There are a number of countries which follow trade practices to support their own manufacturers while harming other countries' competitors.  It is this kind of export led trade imbalance which could be effectively countered with an escalating tariff that I described above.
 
NickSJ
A. Jones Added Jan 13, 2018 - 12:05am
For example, should a country such as South Korea be able to export cars to the US without significant duties or other restrictions, while making it nearly impossible for US manufacturers to export cars to Korea?
 
Yes. Even if the foreign manufacturer imposes tariffs on its imported U.S. goods, or engages in other kinds of trade restrictions, U.S. consumers do materially better if the U.S. practices complete free trade on its own imports. Additionally, consumers in the foreign country that is exporting goods to the U.S. (e.g., autos from S. Korea) are materially worse off. 
 
And not only do U.S. consumers do better materially under a policy of completely free, unhampered trade, but so do producers (though, of course, not necessarily the U.S. producers of autos): because consumers can purchase the less expensive S. Korean car, they have purchasing power left over to spend on other goods, some of which will be made by U.S. producers — those producers would not have sold their products to U.S. consumers had the latter been forced to pay an artificially higher price for a S. Korean auto. Additionally, some U.S. producers of goods that require less expensive autos for them to conduct their business — delivery services, for example, or transportation services (taxi, car service, etc.) can now expand their businesses in the U.S., thanks to their freedom to purchase the less expensive S. Korean product unhampered by government-mandated tariffs.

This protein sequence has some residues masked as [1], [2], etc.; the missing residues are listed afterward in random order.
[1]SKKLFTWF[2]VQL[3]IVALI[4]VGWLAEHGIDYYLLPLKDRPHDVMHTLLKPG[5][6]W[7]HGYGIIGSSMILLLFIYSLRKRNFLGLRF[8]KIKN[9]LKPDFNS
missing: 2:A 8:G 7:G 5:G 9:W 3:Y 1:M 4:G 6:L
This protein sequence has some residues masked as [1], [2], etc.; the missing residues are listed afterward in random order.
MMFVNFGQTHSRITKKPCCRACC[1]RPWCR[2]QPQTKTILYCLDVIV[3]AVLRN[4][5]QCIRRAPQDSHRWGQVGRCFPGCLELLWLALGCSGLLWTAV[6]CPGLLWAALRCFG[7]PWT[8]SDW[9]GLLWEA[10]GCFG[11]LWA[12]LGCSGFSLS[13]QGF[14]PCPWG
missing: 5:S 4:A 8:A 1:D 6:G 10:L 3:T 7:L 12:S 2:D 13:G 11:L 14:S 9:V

The only people who profit from tariffs are certain specific export industries, but they do so at the expense of other domestic industries. It's an example of pure, political "rent-seeking", i.e., using government coercion to extract an unearned "rent" from everyone else.
 
And actually, I'm not convinced that there's good empirical evidence that a tariff actually benefits the domestic export industry that it's intended to benefit. For example, a high tariff on imported S. Korean autos might simply discourage buyers from buying a car altogether. They might decide to put their limited purchasing power toward fixing their current car, or they might decide only to use public transportation, or they might decide to car-pool. Just because imports are higher than consumers would wish doesn't mean that they automatically decide to buy the U.S. product. They might not purchase anything at all, or they might direct their purchasing power toward something else entirely, a "2nd choice".